The recent Abu Dhabi Formula One (F1) Grand Prix helped the emirate’s policymakers achieve objectives both on a strategic and touristic level, but the government is eager to achieve even loftier tourism goals in 2011.
"The economic returns of a sold out 2009 Grand Prix significantly benefited the tourism sector and wider economy. Now we are expecting a greater impact from this year's event," Lawrence Franklin, director of strategy and policy at Abu Dhabi Tourism Authority (ADTA), told local press in the lead up to the 2010 F1 race.
Indeed, this year’s event lived up to expectations - giving the local economy a welcome fillip. Hotels enjoyed bumper occupancy levels, while retail and food and beverage outlets benefited from an influx of well-healed visitors to the emirate.
“Our hotels are fully booked - as are the rest of the hotels on Yas Island. And with a slew of high profile activities and events taking place throughout the emirate during the F1 period the race can only benefit the local economy,” Dieter Franke, the general manager of Crowne Plaza Abu Dhabi Yas Island, told OBG.
Abu Dhabi Motorsports Management (ADMM) reported that 100% of the 50,000 seats for the final race of the Grand Prix season were sold in advance of the event.
Yas Island, which played host to the sell out F1 crowd, was alive with business activity and many of its hotels managed to entice guests from last year’s race back to their hotels again for the 2010 event.
“We are welcoming back a lot of F1 fans and enthusiasts who stayed with us for last year’s race,” Franke told OBG. “They were obviously impressed by Yas Island first time round and it can only be better now as there are more activities, such as the Yas Links golf course and the Ferrari World theme park.”
Return visitors, of course, augur well for the industry. But from the government’s point of view the success of hosting F1 will not be viewed only in terms of ticket sales or hotel occupancy, but also through the prism of international exposure.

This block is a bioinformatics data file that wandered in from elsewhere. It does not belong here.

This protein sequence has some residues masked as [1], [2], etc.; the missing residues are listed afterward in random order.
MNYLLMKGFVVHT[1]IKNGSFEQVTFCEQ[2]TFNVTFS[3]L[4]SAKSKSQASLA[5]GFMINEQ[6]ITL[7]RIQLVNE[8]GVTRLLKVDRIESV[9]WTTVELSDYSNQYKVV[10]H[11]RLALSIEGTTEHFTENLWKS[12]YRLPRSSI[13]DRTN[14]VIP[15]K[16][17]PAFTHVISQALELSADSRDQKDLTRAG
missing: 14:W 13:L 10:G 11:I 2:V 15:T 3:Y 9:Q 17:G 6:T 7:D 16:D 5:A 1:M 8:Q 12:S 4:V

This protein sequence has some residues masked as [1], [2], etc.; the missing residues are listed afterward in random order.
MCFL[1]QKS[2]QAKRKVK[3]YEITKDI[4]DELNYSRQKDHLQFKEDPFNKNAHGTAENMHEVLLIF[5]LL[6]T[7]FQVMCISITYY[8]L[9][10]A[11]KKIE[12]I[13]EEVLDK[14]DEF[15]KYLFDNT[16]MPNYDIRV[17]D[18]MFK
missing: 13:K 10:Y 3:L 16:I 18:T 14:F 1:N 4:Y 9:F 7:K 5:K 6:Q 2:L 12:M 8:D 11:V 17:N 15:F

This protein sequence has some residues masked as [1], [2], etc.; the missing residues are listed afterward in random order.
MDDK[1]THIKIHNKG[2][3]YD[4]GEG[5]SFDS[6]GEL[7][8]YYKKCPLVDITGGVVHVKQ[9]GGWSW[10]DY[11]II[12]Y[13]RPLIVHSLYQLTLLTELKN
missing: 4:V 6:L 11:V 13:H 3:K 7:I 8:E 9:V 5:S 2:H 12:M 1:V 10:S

By this measure, the event was seen as a triumph thanks to the pull of F1, which is televised across 188 countries and attracts over 600m viewers. Indeed, the event is a strategic fit with the government’s efforts to position the capital in the minds of an international audience as an attractive destination.
During the race, moreover, a series of different corporate hospitality, networking and media events also allowed the emirate to promote itself as a business, investment and tourism destination.
Meanwhile, ADTA is looking to build not only on the success of the F1 but also on the momentum of a strong year. In the first nine months of 2010 hotel guest arrivals jumped 16% on the previous year to 1.3m. Prior to the F1, ADTA laid out its tourism agenda for 2011, which aims at delivering 1.9m hotel guests staying in around 22,000 hotel rooms and contributing 11.1% to the emirate’s overall non-oil GDP.
The targets will mean a 15% rise on the 2010 hotel guest target, an increase of over 5,000 hotels rooms and a 0.4% increase in overall non-oil GDP contribution.
A key pillar in this strategy is to attract more leisure tourists. “We are confident we can achieve this because our leisure proposition has, and will, continue to grow,” Mubarak Al Muhairi, the director-general of the ADTA said. “We have taken a major leap forward on the leisure scene with the recent opening of Ferrari World Abu Dhabi – the world’s biggest indoor theme park. More intense focus on the leisure segment is in line with our strategy of increasing overall length of stay.”
Next year Abu Dhabi will also be looking to reap the benefits of entry into new territories with the opening of ADTA offices in Russia, Saudi Arabia and the USA.
Going forward, the success of the Abu Dhabi Grand Prix augurs well for the growth of the broader sector, as well as acting as an important show-piece component of the emirate’s growing tourism offering. This will, in turn, widen the appeal of Abu Dhabi to new client markets.